There’s a Monster in the House – CRPS Even Affects A Caregiver

Stephanie and Valerie are the perfect example of how a caregiver can be affected by CRPS tooWritten by Guest Blogger Stephanie Umlor for the RSDSA blog.

While we live with CRPS daily and can let it take over our thoughts, we often don’t realize how our loved ones are affected. This is a reminder that every caregiver and loved one can be affected by this CRPS “monster” as well.

A reality of anger, hurt, and pain rages havoc on our bodies and minds CRPS is a methodical monster. Convincing us that we are helpless, worthless, a burden, as well as unable to to love someone the same way as we did before. Leaving us in an atmosphere so overwhelming we might as well stay. I call this “ CRPS Pain Limbo;” I know most medical professionals refer to it as “ The 5 Stages of Grief.” I think with CRPS sufferers we tend to stay in the anger and bargaining stage more than any other one that’s why I call it CRPS pain limbo.

What happens if one day you stop and wonder if maybe my spouse may feel the same as I do? Impossible right? Not at all, CRPS may not impact the ones we love with constant pain or fatigue but it does impact them psychologically. They feel Helpless, Worthless, maybe as a burden, and they feel isolated or alone which are a lot of the same feelings we feel. I realized this year from a situation due to CRPS how my wife (Valarie) was feeling as devastated as I had been through the last 7 years. I have accepted that CRPS is a part of me and the perception I believed was reality became an obstacle I had to go through to be where I am now.

Reality is a hard pill to swallow and I had my dose from Vascular test results that were given to me June of this year. When the Vascular specialist came into the room to talk to me I figured he would be like the rest of every doctor, I will admit it he wasn’t. When he first started talking he sounded like Charlie Brown’s teacher speaking, then it started to make sense he was telling me I have bilateral Peripheral Artery Disease(PAD)! He continued by telling me that it was completely neurological and there was nothing he could do, but then he said,” This is CRPS at it’s finest! I mean This is what CRPS can do in its truest form.” I know most people probably took that as a crude statement, when I told Valarie she did but I didn’t. He explained that he had extreme concerns about possible wounds that could develop on my feet and not heal which would or could cause an amputation. I let it sink in and then said, “ So I could possibly lose a toe or my foot, that’s what you’re saying?” The look on his face was unforgettable along with the words that followed that look, “ That would not be the case in your situation! Due to the constriction in your legs the amputation would happen either right below the knee or above it.” My heart sank and continued sinking as I was heading back to my car. I got into my car thinking I was going to throw but the end result was me bursting into tears and a quick phone call to my wife.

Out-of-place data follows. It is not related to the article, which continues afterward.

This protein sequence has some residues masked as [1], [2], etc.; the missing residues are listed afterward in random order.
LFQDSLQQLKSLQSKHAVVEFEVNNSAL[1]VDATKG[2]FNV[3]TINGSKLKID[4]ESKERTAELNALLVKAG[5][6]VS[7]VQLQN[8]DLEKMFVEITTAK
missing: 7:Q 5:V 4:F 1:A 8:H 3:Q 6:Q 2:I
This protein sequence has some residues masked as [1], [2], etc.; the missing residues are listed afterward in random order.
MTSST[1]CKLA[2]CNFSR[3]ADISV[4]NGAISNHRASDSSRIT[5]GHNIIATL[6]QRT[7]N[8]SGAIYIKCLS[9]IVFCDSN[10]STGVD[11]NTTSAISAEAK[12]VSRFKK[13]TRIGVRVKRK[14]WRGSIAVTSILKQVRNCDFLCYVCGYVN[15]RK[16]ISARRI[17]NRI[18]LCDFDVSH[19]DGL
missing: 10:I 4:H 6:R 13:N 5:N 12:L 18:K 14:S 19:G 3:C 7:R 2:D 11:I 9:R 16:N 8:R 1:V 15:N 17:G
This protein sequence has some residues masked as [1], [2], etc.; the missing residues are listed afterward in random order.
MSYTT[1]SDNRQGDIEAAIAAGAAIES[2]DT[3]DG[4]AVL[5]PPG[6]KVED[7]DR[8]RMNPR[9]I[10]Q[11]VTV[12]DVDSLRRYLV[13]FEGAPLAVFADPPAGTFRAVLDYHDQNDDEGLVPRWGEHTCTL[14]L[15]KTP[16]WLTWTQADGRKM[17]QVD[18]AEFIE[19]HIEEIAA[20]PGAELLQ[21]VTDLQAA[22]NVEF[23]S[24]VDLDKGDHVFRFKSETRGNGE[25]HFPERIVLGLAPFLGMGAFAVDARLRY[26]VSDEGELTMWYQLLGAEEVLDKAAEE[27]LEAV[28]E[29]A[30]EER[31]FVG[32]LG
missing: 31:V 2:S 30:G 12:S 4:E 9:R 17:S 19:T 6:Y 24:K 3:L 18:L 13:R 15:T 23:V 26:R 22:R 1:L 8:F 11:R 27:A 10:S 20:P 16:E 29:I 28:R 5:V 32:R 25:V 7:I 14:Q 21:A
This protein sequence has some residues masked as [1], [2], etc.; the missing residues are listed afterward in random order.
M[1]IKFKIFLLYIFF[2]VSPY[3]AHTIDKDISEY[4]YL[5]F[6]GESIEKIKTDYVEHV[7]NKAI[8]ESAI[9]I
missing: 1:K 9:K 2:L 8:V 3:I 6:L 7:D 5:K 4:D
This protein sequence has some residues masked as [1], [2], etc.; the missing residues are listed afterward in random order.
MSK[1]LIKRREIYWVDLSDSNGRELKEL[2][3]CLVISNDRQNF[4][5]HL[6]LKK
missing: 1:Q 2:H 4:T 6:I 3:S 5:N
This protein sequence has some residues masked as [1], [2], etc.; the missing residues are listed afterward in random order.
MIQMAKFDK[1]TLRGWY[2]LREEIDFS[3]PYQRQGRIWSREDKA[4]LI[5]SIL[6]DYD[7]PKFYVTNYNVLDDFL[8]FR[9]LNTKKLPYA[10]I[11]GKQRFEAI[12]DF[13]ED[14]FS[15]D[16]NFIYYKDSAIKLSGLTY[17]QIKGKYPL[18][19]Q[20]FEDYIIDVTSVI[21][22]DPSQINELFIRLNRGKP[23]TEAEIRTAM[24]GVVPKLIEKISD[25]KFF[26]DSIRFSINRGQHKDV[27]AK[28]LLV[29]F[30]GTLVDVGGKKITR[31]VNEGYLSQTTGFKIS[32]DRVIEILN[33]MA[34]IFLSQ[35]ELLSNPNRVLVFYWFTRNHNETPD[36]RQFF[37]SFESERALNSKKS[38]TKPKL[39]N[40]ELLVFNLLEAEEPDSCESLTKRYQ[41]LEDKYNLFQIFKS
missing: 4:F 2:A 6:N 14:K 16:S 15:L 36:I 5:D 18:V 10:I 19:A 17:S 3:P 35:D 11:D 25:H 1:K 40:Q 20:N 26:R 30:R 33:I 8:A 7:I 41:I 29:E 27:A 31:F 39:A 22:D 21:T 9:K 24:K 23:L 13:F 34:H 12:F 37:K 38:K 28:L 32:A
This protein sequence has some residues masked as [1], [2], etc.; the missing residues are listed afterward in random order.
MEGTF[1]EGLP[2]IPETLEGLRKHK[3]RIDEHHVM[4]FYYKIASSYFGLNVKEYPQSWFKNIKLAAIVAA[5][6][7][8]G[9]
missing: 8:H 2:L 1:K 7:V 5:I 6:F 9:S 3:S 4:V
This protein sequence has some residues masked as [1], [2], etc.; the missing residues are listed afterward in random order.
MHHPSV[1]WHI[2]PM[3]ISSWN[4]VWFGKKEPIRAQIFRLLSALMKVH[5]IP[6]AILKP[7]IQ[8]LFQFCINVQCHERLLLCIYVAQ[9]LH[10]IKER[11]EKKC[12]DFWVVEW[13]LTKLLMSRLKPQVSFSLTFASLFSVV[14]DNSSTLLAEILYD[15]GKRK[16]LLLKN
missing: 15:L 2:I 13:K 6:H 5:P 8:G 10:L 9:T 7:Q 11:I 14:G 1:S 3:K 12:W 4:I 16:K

When Valarie got home from work, I met her at the back door; her eyes along with the way she wrapped her arms around explained everything I have ever thought or wondered. Still to this day I have no idea why or how the so called CRPS pain limbo melted away to let me see how she was feeling through all of this. For many years I never could understand why my wife was so quiet about certain aspects of CRPS, then becoming frustrated. I imagined it was because I wasn’t who I use to be physically and I was just a burden in her life now, how wrong I was! In that split moment of that hug all of those times flipped through my mind like a photo album and then I said, “ I understand now and I am sorry.” I went on to explain that during the years I never contemplated how she was handling everything. She told me she, too, felt helpless not being able to take the pain away, she felt worthless because I always refused her help, she never wanted to say was in pain due to how could it even compare to what I feel on a daily basis, and she felt alone because she wanted to understand how I felt but I just wouldn’t let her in.

Like I said earlier reality is a hard pill to swallow and CRPS is an intelligent monster causing catastrophic effects to the ones we love and the ones suffering from painful sensations. I would definitely go through it all again to be able to feel the calming relief I felt that day and continue to feel. Learning that communication, involving the people closest to you, and realizing my wife may not be able to fully understand my pain but she can relate to the emotions endured with CRPS has created a very stress free life.I feel strongly that if a CRPS sufferer feels alone and misunderstood their spouse, partner, or girlfriend/boyfriend [or other caregiver] probably feels the same way. So, please try to communicate with them because they are our biggest cheerleaders .

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